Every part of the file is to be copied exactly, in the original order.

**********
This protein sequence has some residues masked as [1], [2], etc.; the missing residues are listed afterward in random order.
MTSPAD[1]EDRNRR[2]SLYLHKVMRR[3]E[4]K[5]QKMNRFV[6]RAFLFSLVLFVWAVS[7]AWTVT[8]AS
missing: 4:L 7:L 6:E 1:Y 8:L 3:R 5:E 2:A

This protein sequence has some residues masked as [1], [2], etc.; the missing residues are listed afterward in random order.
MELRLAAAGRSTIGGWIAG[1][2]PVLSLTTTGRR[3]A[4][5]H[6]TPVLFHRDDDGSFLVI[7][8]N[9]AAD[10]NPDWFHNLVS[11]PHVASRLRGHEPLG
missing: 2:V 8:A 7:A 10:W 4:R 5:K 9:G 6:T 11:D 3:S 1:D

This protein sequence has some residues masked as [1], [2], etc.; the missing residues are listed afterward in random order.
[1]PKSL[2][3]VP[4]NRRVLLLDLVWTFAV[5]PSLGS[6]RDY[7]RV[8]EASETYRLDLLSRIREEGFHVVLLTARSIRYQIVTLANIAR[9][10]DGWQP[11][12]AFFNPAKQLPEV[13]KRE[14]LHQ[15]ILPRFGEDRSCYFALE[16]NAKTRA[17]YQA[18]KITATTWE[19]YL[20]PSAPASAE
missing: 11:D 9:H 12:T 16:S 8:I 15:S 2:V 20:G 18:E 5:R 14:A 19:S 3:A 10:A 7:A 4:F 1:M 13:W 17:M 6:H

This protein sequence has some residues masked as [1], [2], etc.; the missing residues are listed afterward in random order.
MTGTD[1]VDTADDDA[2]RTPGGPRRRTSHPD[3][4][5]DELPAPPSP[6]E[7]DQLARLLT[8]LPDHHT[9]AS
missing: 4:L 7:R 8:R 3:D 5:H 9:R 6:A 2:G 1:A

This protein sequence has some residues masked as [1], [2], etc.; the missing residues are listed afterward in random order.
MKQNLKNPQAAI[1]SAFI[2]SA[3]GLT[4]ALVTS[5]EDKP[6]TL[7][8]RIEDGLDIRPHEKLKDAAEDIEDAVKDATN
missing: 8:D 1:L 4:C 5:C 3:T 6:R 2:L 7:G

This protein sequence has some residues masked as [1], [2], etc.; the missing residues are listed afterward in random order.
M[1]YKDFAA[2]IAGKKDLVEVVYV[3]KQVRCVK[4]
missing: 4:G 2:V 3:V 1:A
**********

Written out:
This protein sequence has some residues masked as [1], [2], etc.; the missing residues are listed afterward in random order.
MTSPAD[1]EDRNRR[2]SLYLHKVMRR[3]E[4]K[5]QKMNRFV[6]RAFLFSLVLFVWAVS[7]AWTVT[8]AS
missing: 4:L 7:L 6:E 1:Y 8:L 3:R 5:E 2:A

This protein sequence has some residues masked as [1], [2], etc.; the missing residues are listed afterward in random order.
MELRLAAAGRSTIGGWIAG[1][2]PVLSLTTTGRR[3]A[4][5]H[6]TPVLFHRDDDGSFLVI[7][8]N[9]AAD[10]NPDWFHNLVS[11]PHVASRLRGHEPLG
missing: 2:V 8:A 7:A 10:W 4:R 5:K 9:G 6:T 11:D 3:S 1:D

This protein sequence has some residues masked as [1], [2], etc.; the missing residues are listed afterward in random order.
[1]PKSL[2][3]VP[4]NRRVLLLDLVWTFAV[5]PSLGS[6]RDY[7]RV[8]EASETYRLDLLSRIREEGFHVVLLTARSIRYQIVTLANIAR[9][10]DGWQP[11][12]AFFNPAKQLPEV[13]KRE[14]LHQ[15]ILPRFGEDRSCYFALE[16]NAKTRA[17]YQA[18]KITATTWE[19]YL[20]PSAPASAE
missing: 11:D 9:H 12:T 16:S 8:I 15:S 2:V 20:G 18:E 5:R 14:A 19:S 3:A 10:A 7:A 4:F 1:M 13:W 17:M 6:H

This protein sequence has some residues masked as [1], [2], etc.; the missing residues are listed afterward in random order.
MTGTD[1]VDTADDDA[2]RTPGGPRRRTSHPD[3][4][5]DELPAPPSP[6]E[7]DQLARLLT[8]LPDHHT[9]AS
missing: 4:L 7:R 8:R 3:D 5:H 9:R 6:A 2:G 1:A

This protein sequence has some residues masked as [1], [2], etc.; the missing residues are listed afterward in random order.
MKQNLKNPQAAI[1]SAFI[2]SA[3]GLT[4]ALVTS[5]EDKP[6]TL[7][8]RIEDGLDIRPHEKLKDAAEDIEDAVKDATN
missing: 8:D 1:L 4:C 5:C 3:T 6:R 2:L 7:G

This protein sequence has some residues masked as [1], [2], etc.; the missing residues are listed afterward in random order.
M[1]YKDFAA[2]IAGKKDLVEVVYV[3]KQVRCVK[4]
missing: 4:G 2:V 3:V 1:A